UH Researchers Discover New Form of Stretchable Electronics, Sensors and Skins
A team of researchers from the University of Houston has reported a breakthrough in stretchable electronics that can serve as an artificial skin, allowing a robotic hand to sense the difference between hot and cold, while also offering advantages for a wide range of biomedical devices.
The work, reported in the journal Science Advances, describes a new mechanism for producing stretchable electronics, a process that relies upon readily available materials and could be scaled up for commercial production.
Cunjiang Yu, Bill D. Cook Assistant Professor of mechanical engineering and lead author for the paper, said the work is the first to create a semiconductor in a rubber composite format, designed to allow the electronic components to retain functionality even after the material is stretched by 50 percent.
The work is the first semiconductor in rubber composite format that enables stretchability without any special mechanical structure, Yu said.
He noted that traditional semiconductors are brittle and using them in otherwise stretchable materials has required a complicated system of mechanical accommodations. That’s both more complex and less stable than the new discovery, as well as more expensive, he said.
“Our strategy has advantages for simple fabrication, scalable manufacturing, high-density integration, large strain tolerance and low cost,” he said.
Yu and the rest of the team – co-authors include first author Hae-Jin Kim, Kyoseung Sim and Anish Thukral, all with the UH Cullen College of Engineering – created the electronic skin and used it to demonstrate that a robotic hand could sense the temperature of hot and iced water in a cup. The skin also was able to interpret computer signals sent to the hand and reproduce the signals as American Sign Language.
“The robotic skin can translate the gesture to readable letters that a person like me can understand and read,” Yu said.
The artificial skin is just one application. Researchers said the discovery of a material that is soft, bendable, stretchable and twistable will impact future development in soft wearable electronics, including health monitors, medical implants and human-machine interfaces.
The stretchable composite semiconductor was prepared by using a silicon-based polymer known as polydimethylsiloxane, or PDMS, and tiny nanowires to create a solution that hardened into a material which used the nanowires to transport electric current.
“We foresee that this strategy of enabling elastomeric semiconductors by percolating semiconductor nanofibrils into a rubber will advance the development of stretchable semiconductors, and … will move forward the advancement of stretchable electronics for a wide range of applications, such as artificial skins, biomedical implants and surgical gloves,” they wrote.
The Latest on: Stretchable electronics
AFRL technical director selected to receive NextFlex Fellow award
on March 16, 2018 at 6:02 am
Bendable and stretchable electronics are finding their way into athletics, transportation, medical care, security, disaster relief and logistics. These technologies promise dual use applications in both the consumer economy and the development of military ... […]
Silicon breakthrough for high-performance bendable electronics
on March 15, 2018 at 5:52 pm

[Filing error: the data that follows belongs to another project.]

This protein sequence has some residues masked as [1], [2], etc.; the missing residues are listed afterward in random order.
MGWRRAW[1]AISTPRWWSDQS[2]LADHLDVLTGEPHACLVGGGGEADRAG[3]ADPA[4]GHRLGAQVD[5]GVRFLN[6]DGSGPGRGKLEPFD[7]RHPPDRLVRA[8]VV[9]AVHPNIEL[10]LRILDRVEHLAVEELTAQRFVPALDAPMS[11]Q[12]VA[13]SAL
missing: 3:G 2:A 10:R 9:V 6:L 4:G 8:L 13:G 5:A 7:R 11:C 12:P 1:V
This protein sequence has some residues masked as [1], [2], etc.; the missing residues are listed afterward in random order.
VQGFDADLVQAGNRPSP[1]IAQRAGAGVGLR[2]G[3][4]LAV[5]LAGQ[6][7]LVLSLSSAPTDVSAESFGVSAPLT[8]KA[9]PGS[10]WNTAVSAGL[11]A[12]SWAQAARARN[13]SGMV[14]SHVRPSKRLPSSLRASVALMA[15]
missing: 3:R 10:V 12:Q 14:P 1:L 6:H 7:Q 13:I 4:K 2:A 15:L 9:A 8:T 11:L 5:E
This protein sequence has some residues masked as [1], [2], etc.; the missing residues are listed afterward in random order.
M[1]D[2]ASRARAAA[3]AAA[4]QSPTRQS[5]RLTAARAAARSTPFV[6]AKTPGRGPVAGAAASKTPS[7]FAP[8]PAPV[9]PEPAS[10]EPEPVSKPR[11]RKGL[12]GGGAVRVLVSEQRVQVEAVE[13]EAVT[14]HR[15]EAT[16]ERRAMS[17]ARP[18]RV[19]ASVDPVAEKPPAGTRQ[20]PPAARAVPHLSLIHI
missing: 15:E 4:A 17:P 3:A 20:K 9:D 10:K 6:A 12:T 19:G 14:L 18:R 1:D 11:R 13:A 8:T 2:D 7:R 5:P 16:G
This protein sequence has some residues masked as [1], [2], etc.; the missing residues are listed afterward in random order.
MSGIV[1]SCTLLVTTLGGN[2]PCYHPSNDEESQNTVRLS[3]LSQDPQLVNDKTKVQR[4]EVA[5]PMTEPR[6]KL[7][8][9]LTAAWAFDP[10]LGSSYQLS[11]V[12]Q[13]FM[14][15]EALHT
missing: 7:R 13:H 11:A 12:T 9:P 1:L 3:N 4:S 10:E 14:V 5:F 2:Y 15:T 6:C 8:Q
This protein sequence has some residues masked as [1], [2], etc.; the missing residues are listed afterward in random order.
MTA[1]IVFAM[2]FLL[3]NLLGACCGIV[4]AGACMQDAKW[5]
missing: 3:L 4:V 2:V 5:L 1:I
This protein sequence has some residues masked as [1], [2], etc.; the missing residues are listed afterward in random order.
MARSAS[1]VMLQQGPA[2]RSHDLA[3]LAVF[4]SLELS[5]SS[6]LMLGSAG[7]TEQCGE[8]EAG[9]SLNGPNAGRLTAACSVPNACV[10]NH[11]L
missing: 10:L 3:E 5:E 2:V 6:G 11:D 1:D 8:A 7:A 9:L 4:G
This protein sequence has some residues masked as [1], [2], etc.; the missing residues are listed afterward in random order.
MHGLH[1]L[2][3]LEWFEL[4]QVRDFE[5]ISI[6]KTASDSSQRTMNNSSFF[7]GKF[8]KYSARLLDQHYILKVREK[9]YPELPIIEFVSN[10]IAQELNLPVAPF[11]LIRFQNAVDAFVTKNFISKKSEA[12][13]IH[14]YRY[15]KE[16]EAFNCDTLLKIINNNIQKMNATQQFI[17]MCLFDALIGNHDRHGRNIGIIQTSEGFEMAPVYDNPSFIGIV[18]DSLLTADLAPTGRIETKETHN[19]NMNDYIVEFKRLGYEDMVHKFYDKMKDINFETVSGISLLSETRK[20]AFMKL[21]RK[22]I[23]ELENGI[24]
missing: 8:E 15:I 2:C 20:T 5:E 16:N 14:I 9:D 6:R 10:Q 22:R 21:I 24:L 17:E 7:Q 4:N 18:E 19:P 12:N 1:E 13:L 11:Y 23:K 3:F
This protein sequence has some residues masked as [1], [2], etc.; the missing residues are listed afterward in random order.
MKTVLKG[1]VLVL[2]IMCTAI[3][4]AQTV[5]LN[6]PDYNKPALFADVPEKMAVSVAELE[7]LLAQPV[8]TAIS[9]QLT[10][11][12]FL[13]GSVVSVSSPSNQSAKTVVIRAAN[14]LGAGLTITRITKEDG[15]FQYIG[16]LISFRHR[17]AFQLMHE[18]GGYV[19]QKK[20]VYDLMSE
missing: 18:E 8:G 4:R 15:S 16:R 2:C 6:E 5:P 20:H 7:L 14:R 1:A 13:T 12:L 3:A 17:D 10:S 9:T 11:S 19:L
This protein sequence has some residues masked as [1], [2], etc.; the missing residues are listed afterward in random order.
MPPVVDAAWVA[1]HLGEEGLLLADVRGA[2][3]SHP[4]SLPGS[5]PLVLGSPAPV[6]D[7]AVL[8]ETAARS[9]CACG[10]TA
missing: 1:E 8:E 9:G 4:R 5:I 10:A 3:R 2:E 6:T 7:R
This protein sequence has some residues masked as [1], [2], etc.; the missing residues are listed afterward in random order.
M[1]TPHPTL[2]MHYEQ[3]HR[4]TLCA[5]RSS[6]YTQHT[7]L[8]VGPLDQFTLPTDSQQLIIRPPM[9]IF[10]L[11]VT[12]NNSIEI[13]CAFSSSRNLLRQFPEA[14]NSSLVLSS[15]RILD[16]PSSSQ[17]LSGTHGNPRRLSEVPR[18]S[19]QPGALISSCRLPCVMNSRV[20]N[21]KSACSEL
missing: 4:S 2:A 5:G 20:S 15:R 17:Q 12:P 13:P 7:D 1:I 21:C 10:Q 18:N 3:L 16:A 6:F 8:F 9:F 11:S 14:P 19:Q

For more information see the IDTechEx report on Stretchable and Conformal Electronics. In two new papers, University of Glasgow engineers describe how they scaled up the established processes for making flexible silicon chips to the size required for ... […]
Carnegie Mellon Research - Invisible, Stretchable Circuits
on March 15, 2018 at 8:50 am
For the first time, we demonstrate a method to create circuits that are highly conductive, thin, lightweight, soft, stretchable, and optically transparent. This breakthrough will allow electronics to be attached to skin, clothing, or accessories without ... […]
3D-Printable Alloy is Major Step Forward for Soft Electronics
on March 9, 2018 at 12:27 am
This nascent area of electronics already includes a wide range of products ... the processes reported in the new study could enable the production of bendable, stretchable touchscreens, smart clothing or skin-like patches for medical uses. […]
OSU liquid metal printing discovery demonstrates the future of electronics
on March 7, 2018 at 2:27 pm
Form fitting control panels, stretchable sensors, self healing smartphone screens – this is the future presented by 3D printed flexible electronics. Versatile components made using this technology are currently in development, and researchers at Oregon ... […]
Advancing the Field of Flexible Electronics with 3D Printable Liquid Metal Alloy
on March 6, 2018 at 9:20 am
The team recently published a paper on their study findings, titled “Rheological Modification of Liquid Metal for Additive Manufacturing of Stretchable Electronics,” in the journal Advanced Materials Technologies. The Young Investigator Program of the ... […]
3D printing breakthrough has potential in stretchable electronics
on March 6, 2018 at 3:27 am
Stretchable electronic devices and soft robots could be manufactured more rapidly with an advance that 3D prints complicated vertical structures with a highly conductive gallium alloy. Galinstan 3D prints According to researchers at Oregon State University ... […]
Modified, 3D-printable alloy shows promise for flexible electronics, soft robots
on March 5, 2018 at 5:19 pm
Sample 3D prints. (Image: Oregon State University) Findings were recently published in Advanced Materials Technologies ("Rheological Modification of Liquid Metal for Additive Manufacturing of Stretchable Electronics"). Gallium alloys are already being used ... […]
via Google News and Bing News